Badges can be offered at the university level to students that demonstrate achievement in a particular area. Unlike certificates or degrees, these are not official credentials that require accreditation, but an informal way of documenting skills that can still be noted on a resume, included in a portfolio, or even noted in an official transcript. Universities have been using badges for years, and there are plenty of articles out there on ways to do this. In a 2016 survey of 190 institutions, 1 in 5 was found to use digital badges.
I’m more interested in badges at the classroom level. I like the idea of breaking up a course into measurable skills and knowledge with clear criteria for what learning in that area means, and the earning of a ‘badge’ as evidence for the learning. Traditionally, the only concrete measure students get of learning is a grade. But exams and papers and other assignments are often testing multiple things at once–a variety of areas of knowledge, critical thinking, written communication, etc. So if a student gets a B on an exam, they may not process what that means–its an overall measure, or an index, of scores on a variety of things. So how much does a student take away from getting a B on a paper or exam?
There are of course ways around this. We can use rubrics for essays which clearly indicate the areas of strength and weakness–although that means actually using the breakdown in the rubric meaningfully, and not doing as some do–deciding holistically on a grade, and then assigning points to meet that holistic grade. On exams, we could organize sections or questions by topic area–but that assumes that each question covers a single topic or skill, which of course may not be the case.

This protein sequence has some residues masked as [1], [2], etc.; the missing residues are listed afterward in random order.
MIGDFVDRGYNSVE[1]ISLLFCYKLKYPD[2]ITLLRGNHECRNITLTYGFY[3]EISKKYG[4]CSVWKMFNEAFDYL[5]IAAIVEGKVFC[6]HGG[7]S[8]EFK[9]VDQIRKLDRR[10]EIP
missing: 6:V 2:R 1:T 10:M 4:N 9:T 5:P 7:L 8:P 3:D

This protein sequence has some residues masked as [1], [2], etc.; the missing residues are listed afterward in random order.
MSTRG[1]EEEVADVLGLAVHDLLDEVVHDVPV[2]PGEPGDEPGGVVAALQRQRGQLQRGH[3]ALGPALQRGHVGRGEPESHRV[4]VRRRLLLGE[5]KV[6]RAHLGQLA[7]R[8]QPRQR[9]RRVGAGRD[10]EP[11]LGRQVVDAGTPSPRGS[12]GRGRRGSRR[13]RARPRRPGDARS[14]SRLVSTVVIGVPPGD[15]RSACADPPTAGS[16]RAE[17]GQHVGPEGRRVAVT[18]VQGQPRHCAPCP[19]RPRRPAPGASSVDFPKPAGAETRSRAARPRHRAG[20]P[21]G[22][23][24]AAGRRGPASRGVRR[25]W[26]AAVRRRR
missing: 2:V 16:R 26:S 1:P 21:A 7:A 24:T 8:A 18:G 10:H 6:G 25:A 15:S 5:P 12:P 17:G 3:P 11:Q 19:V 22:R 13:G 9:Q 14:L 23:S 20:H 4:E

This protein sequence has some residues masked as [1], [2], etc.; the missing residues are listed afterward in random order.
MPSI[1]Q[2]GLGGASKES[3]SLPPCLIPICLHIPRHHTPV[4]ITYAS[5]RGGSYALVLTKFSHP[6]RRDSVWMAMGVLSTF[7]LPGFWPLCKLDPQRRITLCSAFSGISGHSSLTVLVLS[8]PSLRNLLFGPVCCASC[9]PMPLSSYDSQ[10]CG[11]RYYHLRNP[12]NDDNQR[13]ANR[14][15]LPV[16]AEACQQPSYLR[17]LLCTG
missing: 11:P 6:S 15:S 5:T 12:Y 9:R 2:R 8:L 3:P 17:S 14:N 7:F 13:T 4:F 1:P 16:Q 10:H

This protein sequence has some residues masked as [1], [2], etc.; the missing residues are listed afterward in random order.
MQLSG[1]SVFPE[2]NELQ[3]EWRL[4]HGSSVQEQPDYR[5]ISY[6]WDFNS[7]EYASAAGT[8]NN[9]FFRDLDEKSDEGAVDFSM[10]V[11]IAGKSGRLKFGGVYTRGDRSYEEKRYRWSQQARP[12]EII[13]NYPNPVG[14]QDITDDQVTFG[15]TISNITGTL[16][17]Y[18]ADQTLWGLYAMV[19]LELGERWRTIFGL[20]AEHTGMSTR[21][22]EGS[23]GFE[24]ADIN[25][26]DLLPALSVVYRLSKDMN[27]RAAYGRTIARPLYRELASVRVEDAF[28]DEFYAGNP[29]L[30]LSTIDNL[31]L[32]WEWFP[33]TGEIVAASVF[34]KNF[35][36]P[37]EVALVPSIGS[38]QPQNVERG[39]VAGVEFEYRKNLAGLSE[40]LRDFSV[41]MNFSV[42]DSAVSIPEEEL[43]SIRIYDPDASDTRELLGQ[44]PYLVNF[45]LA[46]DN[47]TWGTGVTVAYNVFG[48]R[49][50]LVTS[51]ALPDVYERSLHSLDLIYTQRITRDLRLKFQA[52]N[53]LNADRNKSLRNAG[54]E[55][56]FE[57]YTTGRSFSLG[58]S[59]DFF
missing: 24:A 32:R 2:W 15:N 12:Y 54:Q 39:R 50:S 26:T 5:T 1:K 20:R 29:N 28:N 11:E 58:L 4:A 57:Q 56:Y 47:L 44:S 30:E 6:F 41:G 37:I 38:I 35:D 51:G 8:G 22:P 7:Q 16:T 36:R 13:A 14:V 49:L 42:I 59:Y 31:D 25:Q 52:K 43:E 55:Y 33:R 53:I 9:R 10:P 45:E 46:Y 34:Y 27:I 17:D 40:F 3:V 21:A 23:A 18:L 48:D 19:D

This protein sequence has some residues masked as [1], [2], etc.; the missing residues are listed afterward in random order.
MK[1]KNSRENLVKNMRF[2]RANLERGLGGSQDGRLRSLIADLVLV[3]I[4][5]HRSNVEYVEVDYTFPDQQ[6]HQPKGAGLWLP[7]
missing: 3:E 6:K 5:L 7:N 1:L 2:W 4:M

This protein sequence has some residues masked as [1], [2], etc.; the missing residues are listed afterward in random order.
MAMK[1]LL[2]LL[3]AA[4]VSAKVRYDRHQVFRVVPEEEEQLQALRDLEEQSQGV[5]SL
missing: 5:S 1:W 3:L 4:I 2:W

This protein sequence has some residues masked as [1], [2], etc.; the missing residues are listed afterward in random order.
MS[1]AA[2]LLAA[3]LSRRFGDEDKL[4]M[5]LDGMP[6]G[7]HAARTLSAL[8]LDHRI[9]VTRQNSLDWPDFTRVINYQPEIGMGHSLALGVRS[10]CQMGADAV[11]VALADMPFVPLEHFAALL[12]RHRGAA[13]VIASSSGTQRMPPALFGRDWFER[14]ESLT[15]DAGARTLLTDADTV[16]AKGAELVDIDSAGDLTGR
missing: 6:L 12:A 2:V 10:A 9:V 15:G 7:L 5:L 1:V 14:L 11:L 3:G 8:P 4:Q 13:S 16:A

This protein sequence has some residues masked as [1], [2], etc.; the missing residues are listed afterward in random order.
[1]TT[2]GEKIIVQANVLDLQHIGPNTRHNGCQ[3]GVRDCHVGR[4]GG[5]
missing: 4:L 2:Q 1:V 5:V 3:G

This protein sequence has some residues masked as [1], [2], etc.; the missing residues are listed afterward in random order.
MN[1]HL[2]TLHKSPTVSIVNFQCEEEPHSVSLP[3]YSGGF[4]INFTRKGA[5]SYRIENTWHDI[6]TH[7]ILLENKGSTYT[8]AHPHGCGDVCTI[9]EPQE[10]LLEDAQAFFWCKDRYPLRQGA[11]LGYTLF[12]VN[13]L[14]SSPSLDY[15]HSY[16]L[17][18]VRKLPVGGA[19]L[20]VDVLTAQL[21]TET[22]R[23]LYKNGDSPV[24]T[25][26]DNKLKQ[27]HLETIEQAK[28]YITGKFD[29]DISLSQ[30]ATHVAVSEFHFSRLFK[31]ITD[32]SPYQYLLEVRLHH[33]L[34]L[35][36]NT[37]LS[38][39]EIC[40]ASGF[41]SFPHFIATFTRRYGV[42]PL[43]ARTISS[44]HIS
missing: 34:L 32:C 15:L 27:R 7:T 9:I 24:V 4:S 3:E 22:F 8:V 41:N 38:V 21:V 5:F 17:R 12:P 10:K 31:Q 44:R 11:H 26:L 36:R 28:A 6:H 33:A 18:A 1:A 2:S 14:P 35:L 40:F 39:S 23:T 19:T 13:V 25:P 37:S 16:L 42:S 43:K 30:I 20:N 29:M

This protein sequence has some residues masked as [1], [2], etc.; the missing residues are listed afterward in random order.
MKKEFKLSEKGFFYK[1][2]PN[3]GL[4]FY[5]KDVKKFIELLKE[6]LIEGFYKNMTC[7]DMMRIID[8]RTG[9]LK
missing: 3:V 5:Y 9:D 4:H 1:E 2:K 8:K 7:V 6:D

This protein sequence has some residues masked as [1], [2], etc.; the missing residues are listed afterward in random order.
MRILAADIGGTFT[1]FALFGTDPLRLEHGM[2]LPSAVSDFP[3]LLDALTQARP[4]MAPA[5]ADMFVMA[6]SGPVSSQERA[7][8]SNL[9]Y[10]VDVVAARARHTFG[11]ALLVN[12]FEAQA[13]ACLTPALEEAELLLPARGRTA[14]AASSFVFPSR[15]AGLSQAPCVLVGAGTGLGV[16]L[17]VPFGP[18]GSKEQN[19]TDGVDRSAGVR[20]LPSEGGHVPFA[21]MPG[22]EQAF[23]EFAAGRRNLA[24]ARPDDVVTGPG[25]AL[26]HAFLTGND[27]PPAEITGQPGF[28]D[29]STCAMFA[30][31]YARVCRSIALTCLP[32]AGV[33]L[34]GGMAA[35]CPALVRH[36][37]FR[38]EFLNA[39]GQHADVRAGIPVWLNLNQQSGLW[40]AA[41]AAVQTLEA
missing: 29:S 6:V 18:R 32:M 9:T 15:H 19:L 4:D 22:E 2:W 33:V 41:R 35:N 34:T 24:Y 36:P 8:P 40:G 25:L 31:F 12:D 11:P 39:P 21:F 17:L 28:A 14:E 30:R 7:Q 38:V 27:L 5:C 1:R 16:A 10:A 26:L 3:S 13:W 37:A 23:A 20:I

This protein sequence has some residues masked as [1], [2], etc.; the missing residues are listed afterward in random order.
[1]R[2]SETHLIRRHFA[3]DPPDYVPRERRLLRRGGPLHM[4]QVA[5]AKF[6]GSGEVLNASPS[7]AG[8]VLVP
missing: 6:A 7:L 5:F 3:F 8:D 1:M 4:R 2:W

Specifications style grading can help here, as in that system, all assignments are graded pass fail, with a pass meaning achievement of a set learning outcome (not a C or D), and with each assignment having clear ‘specifications’ that indicate what achievement looks like. This can force us to be really clear about the goals of any assignment, and you can bundle assignments together to show achievement of broader course learning outcomes. Then you could give a badge to the student who earns passing marks on that bundle of assignments. When tied to grades, you could then say that you have to earn X number of badges to earn a particular grade in the class. A high grade in the class, then, is about demonstrating learning on a particular set of knowledge areas or skills, with clear markers (and recognition) for that achievement.
I think an approach like this can work in a lot of classes. In American politics, I could decide what the measurable markers are of knowledge of, say, Congress, or more broadly, political institutions of national government. I could indicate introductory, intermediate, and advanced levels of knowledge (learning outcomes) in that area. To pass my class, students would have to earn at least the introductory level badge in Congress, but those that earn higher badges would be on track to earn higher grades in the course.
In research methods, this is easier because its a course that lends itself to division in this way. I could give badges for demonstrating understanding of reliability, hypothesis writing, and interpreting a regression table.
This is a very different way to approach classroom teaching than we are typically trained to do, which is to teach content and then assess broad understanding of that content. But the more i read about transparent teaching, specifications grading, badges, and other innovations in higher education, the more I become convinced that there is a better way to motivate, recognize, and credential learning.